The three cited are to develop an understanding of the role of interscholastic athletics and communicate it to the players, parents, and public, develop fair, unprejudiced relationships with all squad members, and develop, communicate, and model policies for athletes' conduct and language.

"We just want to do what's best for the girls," said Camie Hansen, a mother of one of the players who signed the letter citing the MHSAA Code for Coaches.

Following a break in the meeting, Mr. Burrows addressed the dozen people who apparently were waiting for action on the letters, and told them the board would not be taking action that night and would defer any action to administrators and the newly established personnel committee.

"The letters sent to us by concerned parents were taken under consideration, and, personally, I've been thinking about this for the past two weeks, and this is one of the reasons I established the personnel committee," he said. "The board is not going to take any action on this tonight. They are going to let the committee advise the administrators on this. I don't think the board should be making a decision on this now or at a future meeting."

Complaints about coaches and staff are nothing new, and Mr. Burrows said he established the personnel committee, in part, to address the concerns raised in the letters and to help support administrators when complaints arise from time to time.

He thinks it is not the board's place to handle personnel issues, but rather a role delegated to administrators.

"I feel the board hired very capable administrators," Mr. Burrows added, explaining this is the best solution he can come up with.

Assisting the administrators as the new personnel committee are Tony Hakola, Dave Murray, and Dave Sudol. The committee's role and effectiveness will be reviewed, and its responsibilities and role can be changed if necessary, Mr. Burrows said. In addition to helping resolve conflicts, the committee will also evaluate and update job descriptions, create job descriptions and evaluation criteria where none exist, and help administrators review potential candidates for current and future positions.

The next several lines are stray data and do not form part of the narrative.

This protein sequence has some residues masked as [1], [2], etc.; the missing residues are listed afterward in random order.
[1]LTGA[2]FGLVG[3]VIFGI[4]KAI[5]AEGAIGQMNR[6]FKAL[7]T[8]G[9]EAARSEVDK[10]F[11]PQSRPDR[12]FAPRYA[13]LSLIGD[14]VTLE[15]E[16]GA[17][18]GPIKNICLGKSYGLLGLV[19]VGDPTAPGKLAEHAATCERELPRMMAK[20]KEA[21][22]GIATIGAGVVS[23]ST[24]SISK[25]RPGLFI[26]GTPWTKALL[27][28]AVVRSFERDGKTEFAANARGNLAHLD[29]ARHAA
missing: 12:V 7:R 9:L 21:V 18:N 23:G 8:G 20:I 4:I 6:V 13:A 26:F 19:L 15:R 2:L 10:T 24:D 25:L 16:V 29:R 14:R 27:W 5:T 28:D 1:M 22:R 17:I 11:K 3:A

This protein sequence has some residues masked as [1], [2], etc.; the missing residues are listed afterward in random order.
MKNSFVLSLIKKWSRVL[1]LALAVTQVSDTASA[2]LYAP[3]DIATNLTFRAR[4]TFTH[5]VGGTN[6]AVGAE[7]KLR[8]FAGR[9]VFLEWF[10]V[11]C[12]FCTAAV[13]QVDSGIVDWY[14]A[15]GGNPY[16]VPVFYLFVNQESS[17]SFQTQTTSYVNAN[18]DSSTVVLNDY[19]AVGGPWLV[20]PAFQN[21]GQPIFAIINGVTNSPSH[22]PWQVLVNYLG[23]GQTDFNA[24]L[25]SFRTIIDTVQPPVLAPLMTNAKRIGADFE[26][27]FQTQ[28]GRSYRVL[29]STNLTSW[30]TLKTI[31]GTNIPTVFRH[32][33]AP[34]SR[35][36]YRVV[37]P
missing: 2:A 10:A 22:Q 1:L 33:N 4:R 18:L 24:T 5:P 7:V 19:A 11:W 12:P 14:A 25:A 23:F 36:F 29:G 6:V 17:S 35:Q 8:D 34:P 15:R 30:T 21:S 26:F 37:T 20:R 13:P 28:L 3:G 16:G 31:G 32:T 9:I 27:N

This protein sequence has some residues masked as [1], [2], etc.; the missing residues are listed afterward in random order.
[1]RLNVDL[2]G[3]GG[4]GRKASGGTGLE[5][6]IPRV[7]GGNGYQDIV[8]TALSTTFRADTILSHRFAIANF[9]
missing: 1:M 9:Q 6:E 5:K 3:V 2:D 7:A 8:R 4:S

"We have no job descriptions for coaches, and we need that," Mr. Burrows added.

Mr. Burrows assigned board members to other committees, picking up a task tabled from the organizational meeting in July. Trustees typically volunteer to serve on various committees, but Mr. Burrow said he wanted to try assignments this year. Anyone with conflicts was invited to change their seats.

Dave Sudol will chair the negotiations committee that also includes Mr. Burrows and Carl McIntire. Mr. McIntire will chair the finance committee comprised of Mr. Burrows and Mr. Sudol. Dave Murray will chair the policy committee which includes Ronda McGreevy and Tony Hakola.

Mr. McIntire will chair the building and site committee, which includes Marianne Coyne and Mr. Burrows. Mrs. Coyne will chair the superintendent evaluation committee, which includes Mr. Hakola and Mrs. McGreevy. Mr. McIntire will serve as the Consolidated Community Schools Services representative on the board.

In other news, trustees hired Huff's Repair of Cedarville to be the district's bus mechanic for the next three years.

He will be paid $48 per hour, an increase of $3 per hour over his last contractual rate with the district. His was the only bid the district received.

The board also elected to buy as many as 15 sociology textbooks for $25 each, allocating up to $400 for the books, depending on how many students enroll in the course, said High School Principal Randy Schaedig.

Teacher Gretchen Storey instructed the class last year with no books, pulling information off the Internet when it was available.

Mr. Schaedig recommended the board buy books for the students, and said less expensive used books might be available.